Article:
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Judge wants to look up law before accepting plea in vehicular homicide case

June 29th, 2013 9:40 am by Becky Campbell

Judge wants to look up law before accepting plea in vehicular homicide case

Rachel M. Proffitt


A vehicular homicide case delayed last year after a judge said he had trouble with accepting the plea agreement was back in court Friday, but again Judge Robert Cupp reset it so he could look up case law.


“I want to look at it,” Cupp said after hearing details of the fatal car crash and plea agreement.


Rachel M. Proffitt, 26, is charged with vehicular homicide by reckless operation of a vehicle that stems from a two-vehicle crash on Conklin Road on July 7, 2009.


The collision killed Misty M. Briggs, 22, of Jonesborough, who was a passenger in her husband Thomas’ car.


 According to Assistant District Attorney General Robin Ray, Proffitt fell asleep at the wheel, drifted into the oncoming lane and woke up just before her car hit Briggs’.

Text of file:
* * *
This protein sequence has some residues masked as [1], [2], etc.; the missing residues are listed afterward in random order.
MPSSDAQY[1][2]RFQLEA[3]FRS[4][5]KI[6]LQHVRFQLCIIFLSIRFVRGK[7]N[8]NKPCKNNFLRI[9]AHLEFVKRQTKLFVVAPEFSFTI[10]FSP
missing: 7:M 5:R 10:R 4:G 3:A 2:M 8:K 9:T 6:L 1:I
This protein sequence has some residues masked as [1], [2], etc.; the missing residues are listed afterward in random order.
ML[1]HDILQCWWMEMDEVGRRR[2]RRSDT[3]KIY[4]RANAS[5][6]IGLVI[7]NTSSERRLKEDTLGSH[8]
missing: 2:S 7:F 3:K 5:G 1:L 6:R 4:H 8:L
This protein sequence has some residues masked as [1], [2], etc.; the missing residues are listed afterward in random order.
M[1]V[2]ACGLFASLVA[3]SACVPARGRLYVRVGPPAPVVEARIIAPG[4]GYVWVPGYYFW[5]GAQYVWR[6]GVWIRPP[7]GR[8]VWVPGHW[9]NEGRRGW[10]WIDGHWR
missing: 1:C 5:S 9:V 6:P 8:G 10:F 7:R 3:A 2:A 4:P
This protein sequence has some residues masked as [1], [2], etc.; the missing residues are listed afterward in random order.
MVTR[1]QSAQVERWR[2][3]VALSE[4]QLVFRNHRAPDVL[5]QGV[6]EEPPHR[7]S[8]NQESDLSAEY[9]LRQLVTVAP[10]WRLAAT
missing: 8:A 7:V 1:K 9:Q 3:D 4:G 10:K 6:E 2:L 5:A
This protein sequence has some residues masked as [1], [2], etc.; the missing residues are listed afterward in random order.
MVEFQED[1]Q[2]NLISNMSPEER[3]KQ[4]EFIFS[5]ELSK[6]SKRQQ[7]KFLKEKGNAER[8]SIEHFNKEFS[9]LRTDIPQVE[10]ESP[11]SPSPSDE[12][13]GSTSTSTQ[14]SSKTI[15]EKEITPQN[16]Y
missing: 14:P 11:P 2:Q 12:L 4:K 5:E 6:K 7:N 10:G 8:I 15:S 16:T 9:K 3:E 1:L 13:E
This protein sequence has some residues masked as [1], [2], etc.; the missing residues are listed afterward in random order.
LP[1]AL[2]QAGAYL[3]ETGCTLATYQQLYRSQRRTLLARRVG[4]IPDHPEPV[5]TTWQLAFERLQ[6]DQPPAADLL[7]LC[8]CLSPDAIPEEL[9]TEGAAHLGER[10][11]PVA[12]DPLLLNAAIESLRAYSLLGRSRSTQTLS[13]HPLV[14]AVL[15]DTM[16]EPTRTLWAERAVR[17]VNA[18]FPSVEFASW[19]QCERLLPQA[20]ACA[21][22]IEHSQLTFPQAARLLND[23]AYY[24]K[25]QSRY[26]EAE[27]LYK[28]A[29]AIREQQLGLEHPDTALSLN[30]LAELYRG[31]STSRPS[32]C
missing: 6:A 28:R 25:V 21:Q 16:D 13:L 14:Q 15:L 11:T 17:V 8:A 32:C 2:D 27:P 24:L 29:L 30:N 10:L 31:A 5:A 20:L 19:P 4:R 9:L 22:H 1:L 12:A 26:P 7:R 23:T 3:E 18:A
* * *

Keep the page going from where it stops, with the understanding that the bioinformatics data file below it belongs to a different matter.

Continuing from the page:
Thomas Briggs survived the crash. Ray said he agreed with the reduced plea for Proffitt.


The plea agreement between Proffitt and prosecutors would have her plead guilty by best interest to criminally negligent homicide. She’s already served six months in jail on the charge and her attorney, Don Spurrell, said he would ask for diversion and that the judge put Proffitt on probation.


Ray said after court that she would not agree to diversion, but offered the plea based on what she felt the evidence would show.


“The only thing we would be able to show at trial is she dozed off, woke up and realized she was in someone else’s lane and tried to correct,” Ray told Cupp.


Proffitt’s attorney, Don Spurrell, said his client had been up since 4 a.m. to go to Asheville, N.C., for methadone treatments, then drove back to Johnson City, took her husband to work and was on her way home when the crash happened.


Ray also said there were no impairing drugs detected in Proffitt’s system, so the methadone had no affect on her ability to drive.


“There’s no evidence that anything related to the methadone affected her driving,“ Ray said.


Cupp’s issue with the plea is due to the fact there was a death and Proffitt’s sentence amounts to one year.


“Somebody lost a life. They were doing what they were supposed to be doing and they were on their side of the road,” Cupp said. “It is what it is. It’s just (hard) trying to digest it,” he said.


The case was reset for Aug. 14, when Cupp will determine if he’ll accept the plea or not.


Proffitt is free on bond while the case is pending.


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